While most people in Pennsylvania understand what the general crime of theft is, they might be less aware of theft by deception. This offense is a type of theft that is committed by deceptive means. If you are charged with theft by deception, you should talk to an attorney at DiCindio Law to learn about your rights and the defenses that might be available to you.
What is theft by deception?
The crime of theft by deception is defined under 18 Pa.C.S. § 3922. This statute defines theft by deception as occurring when someone intentionally takes or withholds the property of someone else by the use of deception. People can be charged with this offense under any of the following three circumstances:
- When the defendant reinforces or creates a false impression about his or her intention, the law, or his or her state of mind
- When the defendant conceals information that would affect the victim’s judgment about engaging in a transaction
- When the defendant fails to correct a mistaken or false impression that the defendant had created and that they knew would influence the victim with whom the defendant has a fiduciary relationship
Some types of deception will not be considered to be criminal. For example, if the person simply exaggerated about something or engaged in puffery, that is not considered to be theft by deception as long as a reasonable person would not believe the statements. Theft by deception also does not occur when a person’s falsehoods are not financially related.
Examples of theft by deception
Some examples of theft by deception could include the following:
- Lying about having a serious medical condition to induce people to contribute money to a GoFundMe account
- Altering the odometer reading on a vehicle to induce someone to buy it
- Engaging in a phishing scheme while pretending to be a company to steal the victim’s confidential financial data
- Selling stolen items to a pawn shop while signing an attestation of ownership form
What are the penalties for theft by deception in Pennsylvania?
The penalties and offense grading for theft by deception in Pennsylvania depend on the value of the property or money that is stolen as follows:
- Value of less than $50 – Third-degree misdemeanor with up to 12 months in jail and fines of up to $2,500
- Value from $50 to less than $200 – Second-degree misdemeanor carrying up to 24 months in jail and up to $5,000 in fines
- Value of $200 to less than $2,000 – Misdemeanor of the first degree carrying up to five years of incarceration and a fine of up to $10,000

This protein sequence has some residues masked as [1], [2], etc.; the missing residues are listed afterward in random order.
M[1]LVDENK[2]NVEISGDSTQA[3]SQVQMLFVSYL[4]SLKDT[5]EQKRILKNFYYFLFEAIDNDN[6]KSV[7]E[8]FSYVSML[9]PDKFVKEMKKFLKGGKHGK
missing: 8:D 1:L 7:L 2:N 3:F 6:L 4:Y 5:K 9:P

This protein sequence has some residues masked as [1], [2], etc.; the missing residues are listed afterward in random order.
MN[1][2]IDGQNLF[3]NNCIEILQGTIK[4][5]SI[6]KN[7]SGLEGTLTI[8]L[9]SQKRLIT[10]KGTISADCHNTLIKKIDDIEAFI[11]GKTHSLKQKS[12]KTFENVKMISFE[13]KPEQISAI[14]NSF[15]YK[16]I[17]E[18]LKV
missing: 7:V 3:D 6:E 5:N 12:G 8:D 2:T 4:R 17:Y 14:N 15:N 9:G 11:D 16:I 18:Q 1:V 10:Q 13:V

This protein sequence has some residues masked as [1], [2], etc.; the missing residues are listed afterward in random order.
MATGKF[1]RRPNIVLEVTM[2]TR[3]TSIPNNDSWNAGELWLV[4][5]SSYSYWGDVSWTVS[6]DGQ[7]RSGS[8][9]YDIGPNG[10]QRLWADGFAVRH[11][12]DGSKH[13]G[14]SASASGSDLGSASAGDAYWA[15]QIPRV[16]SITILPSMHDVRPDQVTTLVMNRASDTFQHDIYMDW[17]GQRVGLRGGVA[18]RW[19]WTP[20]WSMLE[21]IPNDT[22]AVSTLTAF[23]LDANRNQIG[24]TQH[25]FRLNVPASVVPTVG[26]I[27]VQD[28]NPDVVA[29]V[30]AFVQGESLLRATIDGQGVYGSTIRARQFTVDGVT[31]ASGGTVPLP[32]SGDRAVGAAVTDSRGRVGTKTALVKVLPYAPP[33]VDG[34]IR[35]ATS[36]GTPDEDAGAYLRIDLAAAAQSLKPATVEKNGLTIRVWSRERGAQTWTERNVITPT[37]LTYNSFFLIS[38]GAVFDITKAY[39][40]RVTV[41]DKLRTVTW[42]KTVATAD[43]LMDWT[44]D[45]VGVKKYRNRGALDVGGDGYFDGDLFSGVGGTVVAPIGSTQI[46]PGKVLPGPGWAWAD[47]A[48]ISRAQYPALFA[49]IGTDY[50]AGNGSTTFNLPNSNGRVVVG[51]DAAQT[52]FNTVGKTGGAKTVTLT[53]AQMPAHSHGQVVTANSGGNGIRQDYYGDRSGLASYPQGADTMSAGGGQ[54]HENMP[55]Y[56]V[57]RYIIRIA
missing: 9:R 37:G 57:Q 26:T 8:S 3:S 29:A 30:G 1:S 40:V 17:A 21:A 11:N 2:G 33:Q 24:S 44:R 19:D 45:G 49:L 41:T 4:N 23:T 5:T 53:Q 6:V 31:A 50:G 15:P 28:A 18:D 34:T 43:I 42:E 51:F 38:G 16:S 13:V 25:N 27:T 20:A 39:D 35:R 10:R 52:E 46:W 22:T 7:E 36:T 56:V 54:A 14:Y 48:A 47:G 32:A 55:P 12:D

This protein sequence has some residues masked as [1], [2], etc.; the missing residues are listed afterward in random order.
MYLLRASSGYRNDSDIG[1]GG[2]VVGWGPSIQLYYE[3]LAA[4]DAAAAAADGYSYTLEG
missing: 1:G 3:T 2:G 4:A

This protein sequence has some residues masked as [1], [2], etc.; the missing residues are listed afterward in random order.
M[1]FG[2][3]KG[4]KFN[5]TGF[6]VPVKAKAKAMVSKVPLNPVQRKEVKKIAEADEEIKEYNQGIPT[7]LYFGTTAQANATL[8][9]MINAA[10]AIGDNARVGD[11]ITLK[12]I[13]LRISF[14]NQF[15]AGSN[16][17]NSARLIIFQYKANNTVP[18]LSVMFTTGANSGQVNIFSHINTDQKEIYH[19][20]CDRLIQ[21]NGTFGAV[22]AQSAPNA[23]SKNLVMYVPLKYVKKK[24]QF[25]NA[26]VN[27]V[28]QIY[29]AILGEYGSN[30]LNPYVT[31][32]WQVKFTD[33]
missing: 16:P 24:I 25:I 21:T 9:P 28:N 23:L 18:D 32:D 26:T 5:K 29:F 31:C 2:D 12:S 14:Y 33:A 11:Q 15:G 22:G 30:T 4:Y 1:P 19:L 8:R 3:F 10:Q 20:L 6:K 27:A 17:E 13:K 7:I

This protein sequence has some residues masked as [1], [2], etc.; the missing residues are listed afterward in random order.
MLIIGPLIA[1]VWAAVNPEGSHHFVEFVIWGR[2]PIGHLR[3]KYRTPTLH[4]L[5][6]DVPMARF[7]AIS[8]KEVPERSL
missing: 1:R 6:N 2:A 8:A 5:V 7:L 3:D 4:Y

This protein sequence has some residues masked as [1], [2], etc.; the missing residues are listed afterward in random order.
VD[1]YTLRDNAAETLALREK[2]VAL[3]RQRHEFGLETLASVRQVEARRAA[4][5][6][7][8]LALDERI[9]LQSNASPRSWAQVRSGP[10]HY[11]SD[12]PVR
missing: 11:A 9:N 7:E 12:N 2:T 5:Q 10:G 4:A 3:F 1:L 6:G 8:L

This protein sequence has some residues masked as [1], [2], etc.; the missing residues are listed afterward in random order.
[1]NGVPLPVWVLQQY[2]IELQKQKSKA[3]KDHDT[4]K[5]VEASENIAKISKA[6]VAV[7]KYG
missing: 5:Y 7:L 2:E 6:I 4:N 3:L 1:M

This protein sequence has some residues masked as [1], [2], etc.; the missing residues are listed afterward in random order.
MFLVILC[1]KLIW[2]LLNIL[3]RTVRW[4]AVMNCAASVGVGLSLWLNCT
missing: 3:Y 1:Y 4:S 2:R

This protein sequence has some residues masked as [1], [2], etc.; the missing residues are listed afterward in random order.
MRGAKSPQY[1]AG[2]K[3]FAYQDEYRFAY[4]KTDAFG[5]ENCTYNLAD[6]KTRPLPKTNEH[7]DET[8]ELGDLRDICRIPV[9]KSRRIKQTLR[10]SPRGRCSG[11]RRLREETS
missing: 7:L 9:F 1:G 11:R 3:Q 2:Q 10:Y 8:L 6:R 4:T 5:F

- Value of $2,000+ – Felony of the third degree carrying up to seven years in prison and a fine of up to $15,000
If you are convicted of theft by deception, you will have a theft on your record that can follow you throughout your life. Many employers are hesitant to hire people who have theft convictions. This means it may be harder for you to find a job. You might also have trouble in your relationships and have trouble finding housing or obtaining credit.
Theft by deception defenses
When you are charged with theft by deception, it will be important for you to present a strong defense. You do not want to have a theft conviction on your record. The prosecutor will be required to prove all of the elements of the offense against you beyond a reasonable doubt. Your attorney will carefully review the evidence against you and investigate your case to build a vigorous defense. The defenses that might be available to you will depend on the facts of your case. Some of the potential defenses to a theft by deception charge include the following:
- You did not obtain the property. Instead, the property’s owner lost or misplaced it.
- The property’s owner freely and willingly gave you the property without inducement.
- You had the clear intention to return the property.
- The property owner misunderstood your conversation, and you did not engage in deception.
- You had no intention to deceive the victim.
Hiring a criminal defense lawyer
Retaining an experienced criminal defense lawyer to defend you against a charge of theft by deception can potentially make a difference in the outcome of your case. When you are facing this type of charge, you must ensure that your rights are protected and that you fight against it with as much evidence as possible.
At DiCindio Law, Michael DiCindio is a former prosecutor and experienced defense lawyer. He understands how the police and prosecutors build their cases and can work to present a strong defense for you. We can analyze your case and explain the legal options that you have. Mr. DiCindio can try to secure the most favorable plea possible for you or fight against the charges through trial. Schedule a consultation to learn about your rights by calling us at 610.430.3535 or by filling out our contact form.